Want to improve your photography, but don’t know where to start?  Picking up a quality prime lens is a quick way to dramatically improve your shots.  You’ll surprise yourself with how “pro” your photos look!  In this post, we’ll cover the prime lens basics you need to know to level up your photography.

Prime lenses (lenses with a fixed focal length) may seem outdated in an era of image-stabilized zoom lenses and high-ISO capable Canon DSLR and mirrorless cameras.  But once you see the results that prime lenses produce, you’ll want one (or several) in your camera bag.

Why Do You Need a Prime Lens?

The main advantage that prime lenses have over common zooms is their wider maximum apertures (e.g. f/1.8 compared to f/3.5). Wide apertures let you use faster shutter speeds and lower ISOs in low light conditions without risk of blurry images from camera shake.

Wide apertures also give you a shallow depth of field, which results in creamy blurred backgrounds:

A chart that shows how different aperture settings affect background blur.
Aperture changes how sharp or blurry the background is

Which Lens Should You Get?

There are lots of prime lenses to choose from, and each one has strengths in various scenarios. The trick is knowing which lens to use in different scenarios.

Real estate and landscape photographers enjoy using wide angle primes. Landscape and street photographers as well as photo journalists reach for their 24mm or 35mm standard and medium telephoto lenses. Portrait photographers almost certainly have a 50mm or 85mm on hand, and food and product photographers swear by the 100mm macro. Sports and wildlife shooters use telephoto and super-telephoto lenses. Ever see the guys on the sidelines at football games with their giant bazooka lenses?

NFL Photographer with massive super telephoto lens and multiple cameras
Source: Nathan Rupert Photography

Yeah…those lenses let them see all the way into the soul of the players on the field.

So which prime lens do you need? The following Canon prime lens chart doesn’t have all the answers, but it gives you a general idea of what’s available, and reasons to own each one.

EF 14mm f/2.8L II USM (2007)Landscape, Real Estate
EF 24mm f/2.8 IS USM (2012)Landscape, Real Estate
EF 35mm f/2 IS USM (2012)Portrait, Street, Event, Photojournalism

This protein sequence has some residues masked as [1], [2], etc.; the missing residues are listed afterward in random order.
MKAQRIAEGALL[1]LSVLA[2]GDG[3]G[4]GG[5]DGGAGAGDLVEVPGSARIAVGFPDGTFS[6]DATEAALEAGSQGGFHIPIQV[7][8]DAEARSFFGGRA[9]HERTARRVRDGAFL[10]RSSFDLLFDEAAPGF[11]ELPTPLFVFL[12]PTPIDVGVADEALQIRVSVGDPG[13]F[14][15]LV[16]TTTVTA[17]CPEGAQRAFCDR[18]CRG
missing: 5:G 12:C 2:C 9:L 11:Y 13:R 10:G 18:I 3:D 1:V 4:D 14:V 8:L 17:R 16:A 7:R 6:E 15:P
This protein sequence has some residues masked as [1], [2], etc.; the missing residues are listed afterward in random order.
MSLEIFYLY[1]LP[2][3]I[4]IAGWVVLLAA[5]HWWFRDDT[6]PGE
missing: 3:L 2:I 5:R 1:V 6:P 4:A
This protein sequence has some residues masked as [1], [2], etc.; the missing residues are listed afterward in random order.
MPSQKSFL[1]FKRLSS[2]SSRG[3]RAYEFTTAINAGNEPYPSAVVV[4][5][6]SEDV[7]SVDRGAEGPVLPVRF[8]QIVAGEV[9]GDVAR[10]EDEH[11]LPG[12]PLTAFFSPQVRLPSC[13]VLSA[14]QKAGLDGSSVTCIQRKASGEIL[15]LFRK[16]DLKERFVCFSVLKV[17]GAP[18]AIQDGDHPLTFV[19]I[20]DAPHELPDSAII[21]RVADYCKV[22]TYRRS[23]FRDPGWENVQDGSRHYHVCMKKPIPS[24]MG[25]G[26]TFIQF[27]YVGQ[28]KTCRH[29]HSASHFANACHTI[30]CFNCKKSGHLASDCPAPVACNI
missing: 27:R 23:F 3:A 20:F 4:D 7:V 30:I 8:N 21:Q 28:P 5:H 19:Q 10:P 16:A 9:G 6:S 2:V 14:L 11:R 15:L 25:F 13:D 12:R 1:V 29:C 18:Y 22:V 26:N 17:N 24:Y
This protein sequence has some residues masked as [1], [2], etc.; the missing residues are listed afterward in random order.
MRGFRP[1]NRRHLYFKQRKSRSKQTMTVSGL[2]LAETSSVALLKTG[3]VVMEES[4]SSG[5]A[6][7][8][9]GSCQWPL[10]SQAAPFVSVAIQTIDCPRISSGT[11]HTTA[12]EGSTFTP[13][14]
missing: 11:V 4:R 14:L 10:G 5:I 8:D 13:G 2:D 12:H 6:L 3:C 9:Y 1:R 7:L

Standard & Medium Telephoto
EF 50mm f/1.8 STM (2015)Portrait, Street, Event, Product
EF 85mm f/1.4L IS USM (2017)Portrait, Product
EF 100mm f/2.8L Macro (2009)Portrait, Product, Food, Macro

EF 200mm f/2L IS USM (2008)Portrait, Sports, Wildlife
EF 300mm f/4L IS USM (1997)Sports, Wildlife

Super Telephoto
EF 400mm f/4 DO IS II USM (2014)Sports, Wildlife
EF 500mm f/4L IS II USM (2012)Sports, Wildlife
EF 600mm f/4L IS II USM (2012)Sports, Wildlife


The prices of high-end prime lenses might make you feel like you have to win the lottery to afford one. But there are nicely priced options like the Canon EF 50mm f/1.8 ($125), and Canon EF-S 24mm f/2.8 ($149). In fact, the 50mm prime is Canon’s most affordable lens, and an excellent “first lens” to buy when moving up from your kit lens.

Change Your Point of View

Zoom lenses are convenient, but that convenience has drawbacks. A zoom lens can make you lazy when composing your shots. You just stand there, and simply zoom in and out. However, with a prime lens, the only way to change how you frame your subject is to physically move. You’ve got to “zoom with your feet”, which gives you some pretty cool compositions!

Experiment with Depth of Field

When you shoot with a wide open aperture, you might notice your results aren’t always razor sharp. Even the best quality prime lenses don’t give their sharpest results at the maximum aperture. You will notice however, that the limited depth of field helps the in-focus areas really pop! Lack of sharpness usually only shows up at the edges of your pictures, so keep your subjects closer to the central areas of your composition.

Background Blur

As you begin to experiment with aperture and depth of field, you’ll surprise yourself with how “pro” your photos look! Your subjects will stay crisp and in focus, and the backgrounds will fall off into beautiful blur.


Focus Separation

Prime lenses are perfect for exploring different ways to see things. They can produce striking images of familiar subjects, like flowers or car details.

The focus separation you get with a shallow depth of field can be dramatic, and draws viewer’s eyes to important the details in your photo that you want them to focus on (pun intended)!

Pro Tip: Always focus on the eyes

Working with a shallow depth of field makes accurate focusing very difficult. When shooting portraits, the general rule of thumb is to make sure your subject’s eyes are sharp and in focus.

Image of a man seen though "live view" with grid lines, and eye-detect autofocus box over the nearest eye.

As humans, we automatically look at people’s eyes, so eye focus is important. It’s so important in fact, that modern camera systems come equipped with eye detection autofocus that detects people’s (and animal’s) eyes, and focuses on them automatically. If your camera isn’t equipped with eye-detect autofocus, be sure to use a single AF point, and position it over the closest eye of your subject.


Do you own any prime lenses? Which ones? If you use your prime lens to take epic photos, I want to see them!

Drop a comment below with a link to your social media pages so we can see the awesome photos you created with your prime lens!

Russell Robinson

Russell Robinson is an award winning photographer, writer, and IT professional near Seattle, WA. His photos and videos are used worldwide on many websites and blogs.


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